Change may be the only constant, but during the 40's and 50's the steady stream of Community silverware ads that came out of Jon Whitcomb's studio were not only constant, they were largely unchanging.
The Community ads are representative of a long-held criticism of Whitcomb's work: he was prolific... and formulaic, say his detractors. But his influence on a generation of artists who specialized in the "big head" or "clinch" style of romance illustration is undeniable.
Actually, Whitcomb did have his admirers... Barbara Bradley once wrote to me, "I believe his abilities and skills are underappreciated today. He could draw! He made people look the way he wanted them to. He designed their gorgeous clothes. No one, even if they wanted to, could make eyes sparkle, lips as moist, and hair shine quite as much as did Whitcomb. His technique in watercolor and his brushwork were amazing: fluid, controlled, and varied. His portrayal of women date more than those of many other illustrators, probably because of their almost exaggerated glamour. When he painted a housewife, she wore stiletto heels, her apron ties were starched, and the flowers in her hair were fresh. But, how he could paint!"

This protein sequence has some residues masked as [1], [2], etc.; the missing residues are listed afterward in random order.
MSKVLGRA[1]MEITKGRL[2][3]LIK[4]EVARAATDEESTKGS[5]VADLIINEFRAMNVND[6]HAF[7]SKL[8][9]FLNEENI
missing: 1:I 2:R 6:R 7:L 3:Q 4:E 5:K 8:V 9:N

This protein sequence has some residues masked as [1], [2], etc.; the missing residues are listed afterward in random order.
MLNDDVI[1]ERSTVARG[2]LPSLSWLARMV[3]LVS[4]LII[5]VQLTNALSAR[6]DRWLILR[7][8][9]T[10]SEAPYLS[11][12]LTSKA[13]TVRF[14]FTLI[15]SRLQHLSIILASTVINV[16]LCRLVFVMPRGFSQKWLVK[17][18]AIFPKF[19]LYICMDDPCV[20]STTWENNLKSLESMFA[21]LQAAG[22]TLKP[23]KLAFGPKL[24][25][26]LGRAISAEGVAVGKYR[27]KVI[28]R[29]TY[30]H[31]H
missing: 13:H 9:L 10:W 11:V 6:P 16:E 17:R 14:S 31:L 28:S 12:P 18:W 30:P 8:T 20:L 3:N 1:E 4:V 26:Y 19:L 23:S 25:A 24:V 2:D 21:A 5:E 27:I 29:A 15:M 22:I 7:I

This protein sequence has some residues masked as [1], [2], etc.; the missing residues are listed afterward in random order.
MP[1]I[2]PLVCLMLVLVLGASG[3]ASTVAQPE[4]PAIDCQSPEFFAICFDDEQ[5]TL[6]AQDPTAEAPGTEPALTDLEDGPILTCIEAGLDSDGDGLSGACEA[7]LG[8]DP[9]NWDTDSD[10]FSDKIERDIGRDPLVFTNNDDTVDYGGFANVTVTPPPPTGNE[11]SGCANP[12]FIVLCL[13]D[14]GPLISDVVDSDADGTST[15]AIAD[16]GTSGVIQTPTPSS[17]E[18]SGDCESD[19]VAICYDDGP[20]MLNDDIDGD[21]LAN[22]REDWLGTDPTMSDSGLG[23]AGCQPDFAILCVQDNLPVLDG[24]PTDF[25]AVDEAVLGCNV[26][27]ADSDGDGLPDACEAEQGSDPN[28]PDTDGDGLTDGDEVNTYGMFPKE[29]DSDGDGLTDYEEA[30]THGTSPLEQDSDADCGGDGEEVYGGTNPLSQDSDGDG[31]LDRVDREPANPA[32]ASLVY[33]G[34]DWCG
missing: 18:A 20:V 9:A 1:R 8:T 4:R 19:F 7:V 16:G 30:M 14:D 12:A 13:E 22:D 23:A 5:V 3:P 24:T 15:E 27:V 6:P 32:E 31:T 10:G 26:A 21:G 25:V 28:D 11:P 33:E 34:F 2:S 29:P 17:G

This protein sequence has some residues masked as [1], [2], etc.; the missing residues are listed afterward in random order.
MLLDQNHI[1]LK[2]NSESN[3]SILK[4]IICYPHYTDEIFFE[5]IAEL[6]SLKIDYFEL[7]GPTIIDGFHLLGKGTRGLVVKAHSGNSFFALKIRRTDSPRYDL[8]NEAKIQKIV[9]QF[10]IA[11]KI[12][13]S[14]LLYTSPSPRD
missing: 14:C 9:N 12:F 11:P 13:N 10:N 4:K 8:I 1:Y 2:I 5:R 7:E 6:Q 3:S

"Whitcomb was the first magazine illustrator I really noticed. He was actually number 1 in my Hit Parade in my early high school years." Barbara concludes, "I think that he was incapable of drawing a less than beautiful girl or handsome man. He was a masterful illustrator!"
And to drive home the point, TI list member Thomas B. Sawyer (a masterful illustrator in his own right) shares this revealing anecdote:
"I remember an incident [at the Society of Illustrators] -- I think from before I was actually a member. I was at the bar with Leonard Starr, and the club was having a show of Jon Whitcomb's work. A couple of older members were beside us, making smartass remarks about Whitcomb, putting him and his illustrations down. As they wandered off, Teddy, the club's wonderful bartender, confided, as he cleared away their glasses: "I hear a lotta members make fun of Mr. Whitcomb and his work, but y'know, in the last ten years, Mr. Whitcomb ain't made less than $100,000 (in those days, a lot of money), and I don't think there's another member of this club can say that."
Tom writes, "While I do not think that money is what it was all about, I sensed, as did others, that there was a certain amount of (judgmental and financial) envy."
* My Jon Whitcomb Flickr set.